Tag Archives: screening

More on Screening in Gergis et al 2012

First, let’s give Gergis, Karoly and coauthors some props for conceding that there was a problem with their article and trying to fix it. Think of the things that they didn’t do. They didn’t arrange for a realclimate hit piece, sneering at the critics and saying Nyah, nyah, what about the hockey stick that Oerlemans […]

Gergis “Significance”

Jean S observed in comments to another thread that he was unable to replicate the claimed “significant” correlation for many, if not, most of the 27 Gergis “significant” proxies. See his comments here  here Jean S had observed: Steve, Roman, or somebody😉 , what am I doing wrong here? I tried to check the screening […]

Myles Allen Calls For “Name and Shame”

Myles Allen, a declared supporter of open data archives, has, in blog comments here, proposed “name and shame” as a first tactic against data obstructionists (as opposed to FOI). Journal editors can and should enforce a simple “disclose or retract” policy if a result is challenged, and almost all of them do: if any don’t, […]

More on Voodoo Correlations

Mann said: Although 484 (~40%) pass the temperature screening process over the full (1850–1995) calibration interval, one would expect that no more than ~150 (13%) of the proxy series would pass the screening procedure described above by chance alone. Reader DC said: Of the 484 proxies passing the 1850-1995 significance test, 342 also passed both […]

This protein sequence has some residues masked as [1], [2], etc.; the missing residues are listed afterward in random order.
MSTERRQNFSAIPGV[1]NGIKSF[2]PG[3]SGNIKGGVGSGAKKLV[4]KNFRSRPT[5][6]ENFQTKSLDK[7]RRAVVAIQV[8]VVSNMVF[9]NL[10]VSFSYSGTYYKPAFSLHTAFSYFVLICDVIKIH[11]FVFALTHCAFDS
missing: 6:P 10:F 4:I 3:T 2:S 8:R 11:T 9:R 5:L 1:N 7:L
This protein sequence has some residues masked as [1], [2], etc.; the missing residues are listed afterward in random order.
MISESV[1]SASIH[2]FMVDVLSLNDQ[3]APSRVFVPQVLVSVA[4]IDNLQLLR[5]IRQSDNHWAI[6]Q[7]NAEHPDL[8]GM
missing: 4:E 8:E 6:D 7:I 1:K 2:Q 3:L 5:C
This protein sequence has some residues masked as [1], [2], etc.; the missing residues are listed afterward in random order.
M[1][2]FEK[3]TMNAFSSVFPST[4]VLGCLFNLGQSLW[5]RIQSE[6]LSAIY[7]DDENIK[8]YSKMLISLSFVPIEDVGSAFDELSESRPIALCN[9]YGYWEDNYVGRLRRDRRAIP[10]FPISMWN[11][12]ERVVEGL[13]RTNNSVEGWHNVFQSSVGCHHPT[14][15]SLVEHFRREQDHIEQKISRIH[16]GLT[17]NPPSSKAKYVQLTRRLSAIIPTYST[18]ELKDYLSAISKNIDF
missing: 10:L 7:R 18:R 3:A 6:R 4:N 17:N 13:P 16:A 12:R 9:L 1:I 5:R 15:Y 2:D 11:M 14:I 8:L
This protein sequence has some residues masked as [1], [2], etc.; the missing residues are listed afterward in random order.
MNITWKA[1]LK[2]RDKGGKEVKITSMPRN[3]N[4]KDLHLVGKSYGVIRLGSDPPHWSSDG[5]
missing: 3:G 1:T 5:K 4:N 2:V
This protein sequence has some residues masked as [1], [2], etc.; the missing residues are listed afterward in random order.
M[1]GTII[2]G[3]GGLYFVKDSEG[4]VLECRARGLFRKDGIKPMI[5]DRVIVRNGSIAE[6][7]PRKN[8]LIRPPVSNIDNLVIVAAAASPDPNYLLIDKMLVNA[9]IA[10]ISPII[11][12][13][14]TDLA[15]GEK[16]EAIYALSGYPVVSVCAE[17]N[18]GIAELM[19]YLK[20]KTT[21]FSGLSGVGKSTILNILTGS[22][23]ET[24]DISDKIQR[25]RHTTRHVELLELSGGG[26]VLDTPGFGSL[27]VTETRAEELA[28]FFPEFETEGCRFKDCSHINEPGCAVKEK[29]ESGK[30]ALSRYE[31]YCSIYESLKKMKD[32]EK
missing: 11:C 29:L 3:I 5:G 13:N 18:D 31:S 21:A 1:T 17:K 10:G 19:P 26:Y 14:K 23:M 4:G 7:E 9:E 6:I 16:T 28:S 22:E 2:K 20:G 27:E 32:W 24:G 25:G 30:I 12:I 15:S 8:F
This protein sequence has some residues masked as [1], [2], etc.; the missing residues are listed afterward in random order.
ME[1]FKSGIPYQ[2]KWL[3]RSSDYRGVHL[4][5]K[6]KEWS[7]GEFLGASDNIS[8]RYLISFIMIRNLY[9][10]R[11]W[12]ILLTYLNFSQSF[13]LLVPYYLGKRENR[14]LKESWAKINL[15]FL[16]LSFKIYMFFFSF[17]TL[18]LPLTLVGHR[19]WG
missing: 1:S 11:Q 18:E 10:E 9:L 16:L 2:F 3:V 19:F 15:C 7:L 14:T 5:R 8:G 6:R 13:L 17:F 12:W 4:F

The Mann Correlation Mystery

Here’s another interesting mystery in Mann et al 2008. Their SI table rtable1209 reports correlations to 1850-1995 instrumental temperature. The correlations reported in their PNAS SI Table SD1 sets all but 484 “significant” values to NA, so the r1209 table is more comprehensive. The instrumental version supposedly used in their calculations is now archived at […]

Proxy Screening by Correlation

I’ve made histograms of reported proxy correlations for 1850-1995, as reported in r1209.xls (which contains results for all proxies, unlike SI SD1.xls which withholds results below a benchmark.) The breaks are in 0.1 intervals. On the left is the histogram before screening; on the right, a histogram of the 484 proxies after screening.     […]


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